The One Thing
If you could do one thing to create an opportunity to play sports at your dream school, what would it be? What would make sure a coach sees you play and knows you personally?
How can you accomplish these two most important pieces to have a college coach say, “I would like you to be part of my team”?
My top tip for gaining exposure to college coaches is to attend camps at the universities you are considering. Not only are you showcasing your talents for coaches at these camps, you are also developing important relationships.
The Value of Attending College Sports Camps
College Sports Camps are an excellent way to increase your exposure to college coaches. If you meet a coach on your recruiting trip you can get to know each other. If a coach comes and watches an event you are competing in they can see your ability.
But there is nothing as valuable as combining these. Imagine yourself on campus, on the actual field you dream of playing on. Imagine being coached by the head coach (or even the assistant coaches), having them take the time to correct and teach you. In between training sessions, you may find yourself eating with a member of the coaching staff or some of the current players.
A weekend at camp gives you a chance to get to know the coach and the campus, especially if you go back more than one year. Coaches will often choose to recruit a known quantity, someone they are familiar with. You can find camps advertised on the team’s webpage. Camps allow you to begin when you are in ninth grade or earlier.
Realize that the coach has two primary motivations in running these camps: extra income and finding players. It is important to understand the money aspect, because these camps will be open to all levels of players. Anyone can come. Every player increases the money coaches can make running the camp. Many of the players attending the camp will not be asked to play on the college team.
How Important is it to Attend a College Sports Camp?
More important for the coach, however, is finding potential players and developing relationships with the players they are already recruiting. The coaches are looking for those few players who could have an impact on their program.
When I had well established camps at my college, 60-70% of my team had come through those camps.
Attending a camp doesn’t guarantee you a spot on the team. These camps may or may not lead to anything, but you’ll always learn new skills and have fun.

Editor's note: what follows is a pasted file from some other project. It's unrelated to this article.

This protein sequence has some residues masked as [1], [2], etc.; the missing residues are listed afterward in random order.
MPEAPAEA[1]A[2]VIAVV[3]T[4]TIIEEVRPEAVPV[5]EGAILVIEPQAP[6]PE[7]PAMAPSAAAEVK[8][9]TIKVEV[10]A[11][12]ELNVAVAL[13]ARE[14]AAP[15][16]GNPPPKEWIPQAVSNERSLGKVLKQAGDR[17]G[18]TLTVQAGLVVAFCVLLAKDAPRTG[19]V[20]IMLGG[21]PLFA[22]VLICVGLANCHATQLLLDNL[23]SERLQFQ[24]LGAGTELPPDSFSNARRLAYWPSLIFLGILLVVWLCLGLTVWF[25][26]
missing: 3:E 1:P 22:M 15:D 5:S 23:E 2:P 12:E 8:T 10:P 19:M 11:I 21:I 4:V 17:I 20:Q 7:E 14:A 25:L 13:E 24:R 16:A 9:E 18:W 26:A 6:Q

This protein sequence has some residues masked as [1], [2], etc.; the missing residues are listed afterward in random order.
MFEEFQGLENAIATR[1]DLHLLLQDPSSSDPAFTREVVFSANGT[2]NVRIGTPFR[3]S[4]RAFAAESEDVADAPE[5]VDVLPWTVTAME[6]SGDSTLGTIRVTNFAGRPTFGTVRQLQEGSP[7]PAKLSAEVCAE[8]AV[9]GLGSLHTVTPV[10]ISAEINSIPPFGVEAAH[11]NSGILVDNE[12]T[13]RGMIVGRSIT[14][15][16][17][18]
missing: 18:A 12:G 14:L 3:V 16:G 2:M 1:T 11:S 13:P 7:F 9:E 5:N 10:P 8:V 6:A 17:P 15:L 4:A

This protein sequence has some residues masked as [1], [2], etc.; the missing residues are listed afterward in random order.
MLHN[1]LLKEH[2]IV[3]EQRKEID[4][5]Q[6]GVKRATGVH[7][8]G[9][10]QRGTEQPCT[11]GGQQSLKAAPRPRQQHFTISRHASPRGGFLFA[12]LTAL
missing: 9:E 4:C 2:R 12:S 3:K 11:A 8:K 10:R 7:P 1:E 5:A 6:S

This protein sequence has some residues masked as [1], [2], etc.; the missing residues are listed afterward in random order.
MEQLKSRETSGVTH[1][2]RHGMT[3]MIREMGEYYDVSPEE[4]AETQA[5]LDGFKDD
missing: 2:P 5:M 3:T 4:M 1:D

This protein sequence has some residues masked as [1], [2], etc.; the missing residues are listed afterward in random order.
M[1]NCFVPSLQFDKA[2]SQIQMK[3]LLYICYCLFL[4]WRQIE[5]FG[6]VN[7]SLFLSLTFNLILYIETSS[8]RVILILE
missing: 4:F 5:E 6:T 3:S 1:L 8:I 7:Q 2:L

A camp at a college whose level matches your own, increases your chances of finding a coach who wants you on the team. Attending several of these will often open doors that otherwise would not exist. This is networking. College coaches often work each other’s camps. You may go because you like the university where the camp is, and end up meeting a coach from another college.
Coaches also talk to each other. If you develop a relationship with a coach who does not need you, try asking for recommendations of where you might fit. When asked, I have called or emailed other college coaches to help athletes that attended our camps. And more often, I will give a player names of coaches and tell them to use me as a reference.
At these camps be on your best behavior. Don’t shoot yourself in the foot. Go, have fun, work hard and have a great attitude.
The Relationship Factor
Pretend you are the coach of your high school or club team. You have to fill a few spots for the upcoming year. You have hundreds of players who have come to try out for these spots. As you sit on the side watching them play, who do you choose?
All things being equal in talent, would you choose the players you know or the ones you don’t? It is no different with the college coaches who are looking at you. You need to develop relationships with college coaches. And there is no better way to do this than attending their college sports camp.
Next, take a look at First Contact With a College Coach.
LIKE WHAT YOU READ,
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